Still no answers for stranded residents
LRT fences cut off vital shortcut to employment, shopping
KITCHENER — More than three years after residents in the Traynor-Vanier neighbourhood learned the LRT would cut them off from nearby stores and services, the low-income neighbourhood is still pleading for a solution from Waterloo regional council.
“In some neighbourhoods, walkability is a hobby, a luxury. In this neighbourhood, walkability is survival, and now people are suffering,” resident Sam Kamminga told regional councillors this week.
The neighbourhood includes seniors, people with mobility issues, students and refugee families from Syria, Nepal, Congo, and elsewhere, most of whom don’t own cars and get around on foot or by bus.
The five-foot fences that line the tracks have turned what used to be a five- or 10minute walk to stores, services and jobs on Fairway Road into a half-hour walk or a trip on two different buses.
Access to Fairway is vital for residents to be able to get to the grocery stores, pharmacy, banks and other services there, and for kids who go to McDonalds or Tim Hortons to access Wi-Fi to do homework, Kamminga said.
“It’s created a big problem for our neighbourhood.”
Hundreds of people used to walk on about a dozen informal paths between the neighbourhood to the commercial strip on Fairway.
Some people are still crossing, and will likely to do so after the trains start running, Kamminga said, showing council a photo of pallets propped against the fence that people use to clamber over it.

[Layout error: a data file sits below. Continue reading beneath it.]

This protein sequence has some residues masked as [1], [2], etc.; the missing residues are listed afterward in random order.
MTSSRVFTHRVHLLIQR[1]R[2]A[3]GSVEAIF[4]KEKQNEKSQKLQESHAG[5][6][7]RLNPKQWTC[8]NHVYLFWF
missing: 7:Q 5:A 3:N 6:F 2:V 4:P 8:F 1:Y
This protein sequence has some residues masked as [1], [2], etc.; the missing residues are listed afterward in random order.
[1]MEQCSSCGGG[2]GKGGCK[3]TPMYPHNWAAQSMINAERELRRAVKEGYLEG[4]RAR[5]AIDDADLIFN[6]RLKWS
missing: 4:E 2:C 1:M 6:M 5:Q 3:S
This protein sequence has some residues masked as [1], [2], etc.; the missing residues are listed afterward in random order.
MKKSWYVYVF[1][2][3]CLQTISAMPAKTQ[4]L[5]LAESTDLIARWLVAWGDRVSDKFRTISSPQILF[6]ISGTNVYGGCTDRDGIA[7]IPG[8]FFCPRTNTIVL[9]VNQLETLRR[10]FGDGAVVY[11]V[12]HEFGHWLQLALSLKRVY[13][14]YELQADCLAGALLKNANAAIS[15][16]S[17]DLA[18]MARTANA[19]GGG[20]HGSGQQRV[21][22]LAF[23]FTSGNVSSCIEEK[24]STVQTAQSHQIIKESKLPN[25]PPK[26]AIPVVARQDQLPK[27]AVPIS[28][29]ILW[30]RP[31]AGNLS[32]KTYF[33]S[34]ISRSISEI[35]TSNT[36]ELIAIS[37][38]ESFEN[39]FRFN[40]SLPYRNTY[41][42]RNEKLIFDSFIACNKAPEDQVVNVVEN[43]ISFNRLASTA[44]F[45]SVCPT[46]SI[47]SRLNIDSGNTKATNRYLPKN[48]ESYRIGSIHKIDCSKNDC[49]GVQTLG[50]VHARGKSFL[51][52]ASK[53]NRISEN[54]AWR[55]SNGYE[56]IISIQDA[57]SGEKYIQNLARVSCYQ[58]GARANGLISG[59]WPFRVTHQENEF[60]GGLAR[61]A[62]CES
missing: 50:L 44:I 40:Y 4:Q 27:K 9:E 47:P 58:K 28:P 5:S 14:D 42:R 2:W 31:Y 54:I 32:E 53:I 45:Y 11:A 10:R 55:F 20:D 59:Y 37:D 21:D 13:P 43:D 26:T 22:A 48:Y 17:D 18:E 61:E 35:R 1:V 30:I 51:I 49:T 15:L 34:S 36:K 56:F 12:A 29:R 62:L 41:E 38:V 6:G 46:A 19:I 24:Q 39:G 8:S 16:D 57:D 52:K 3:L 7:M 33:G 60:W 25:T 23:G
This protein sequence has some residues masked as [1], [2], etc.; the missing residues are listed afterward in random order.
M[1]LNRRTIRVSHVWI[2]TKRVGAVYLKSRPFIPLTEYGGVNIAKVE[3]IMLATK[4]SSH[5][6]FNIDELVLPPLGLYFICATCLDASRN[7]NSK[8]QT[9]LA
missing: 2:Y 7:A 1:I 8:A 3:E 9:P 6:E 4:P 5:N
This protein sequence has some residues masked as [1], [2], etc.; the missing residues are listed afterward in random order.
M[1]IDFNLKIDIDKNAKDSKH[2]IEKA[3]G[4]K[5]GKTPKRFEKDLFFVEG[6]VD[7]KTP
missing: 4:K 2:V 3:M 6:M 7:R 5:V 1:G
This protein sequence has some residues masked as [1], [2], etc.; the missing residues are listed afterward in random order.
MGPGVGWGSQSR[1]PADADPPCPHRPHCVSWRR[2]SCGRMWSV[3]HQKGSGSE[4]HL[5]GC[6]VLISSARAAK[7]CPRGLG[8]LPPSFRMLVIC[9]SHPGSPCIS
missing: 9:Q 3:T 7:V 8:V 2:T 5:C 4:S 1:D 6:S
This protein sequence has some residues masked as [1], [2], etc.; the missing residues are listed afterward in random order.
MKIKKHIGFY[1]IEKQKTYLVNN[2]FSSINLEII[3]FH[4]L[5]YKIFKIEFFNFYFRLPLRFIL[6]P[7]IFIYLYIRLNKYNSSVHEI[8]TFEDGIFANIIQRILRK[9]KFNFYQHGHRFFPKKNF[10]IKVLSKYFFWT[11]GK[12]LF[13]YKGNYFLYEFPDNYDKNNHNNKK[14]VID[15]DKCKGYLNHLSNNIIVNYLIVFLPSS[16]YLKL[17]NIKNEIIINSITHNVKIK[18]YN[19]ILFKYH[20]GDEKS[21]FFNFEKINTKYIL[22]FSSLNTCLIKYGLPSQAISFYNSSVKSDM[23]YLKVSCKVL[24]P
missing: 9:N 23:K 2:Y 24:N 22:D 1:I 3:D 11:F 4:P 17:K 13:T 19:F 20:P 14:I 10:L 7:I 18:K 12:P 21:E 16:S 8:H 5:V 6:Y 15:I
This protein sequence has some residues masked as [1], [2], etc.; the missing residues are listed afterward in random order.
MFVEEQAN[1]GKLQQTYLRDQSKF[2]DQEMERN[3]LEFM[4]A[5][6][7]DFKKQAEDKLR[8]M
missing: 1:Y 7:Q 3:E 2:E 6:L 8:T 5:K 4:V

“The reality is the residents find ways to make transportation work. They’re not safe. They’re less safe than they were before, and nothing that we will say or do with stop that, short of actually finding a solution,” Kitchener Mayor Berry Vrbanovic said. “I think it’s incumbent on us to work with the residents group to help find such a solution … We can’t underestimate the need in this community.”
Several councillors worried that a level crossing might be dangerous, since trains will be going by every four minutes on a high-speed section of the LRT. “I think a pedestrian crossover certainly has merit,” said Coun. Geoff Lorentz, who suggested the region has been slow to respond to resident concerns.
“It’s a shame to say it, but it really is an afterthought,” Lorentz said. “It was brought to our attention a couple of years ago and it seems like we haven’t really got very far on it.”
A study by the City of Kitchener is almost complete and the preferred option is a level crossing, said Thomas Schmidt, the region’s transportation commissioner. Hurdles include the need to put in safety gates, and to get an easement, since the properties on Fairway are privately owned.
Schmidt estimated the cost for the crossing could be $1.5 million, adding there’s no funding in the region’s budget for such a crossing. However, the project would meet the criteria for federal infrastructure funding available next spring, he said.
There might be a way to work with businesses to provide a shuttle service from the neighbourhood, suggested Coun. Sean Strickland.
Kamminga said he had mixed feelings after the meeting. He felt that many councillors heard residents’ concerns, but he was frustrated that it seems to be taking so long for a solution.
Since a public meeting in January, residents have had no communication from either the city or the region about the issue, and weren’t notified before a second fence went up last week. He wonders if the issue would have got prompter attention if it had occurred in an area where people were well educated and more comfortable in speaking out.
“The people who live in this neighbourhood, they feel they don’t have a voice to speak out,” Kamminga said. “They don’t have influence.”
Fences line the LRT tracks behind Traynor Avenue in Kitchener, making it difficult for residents to get to Fairway Road.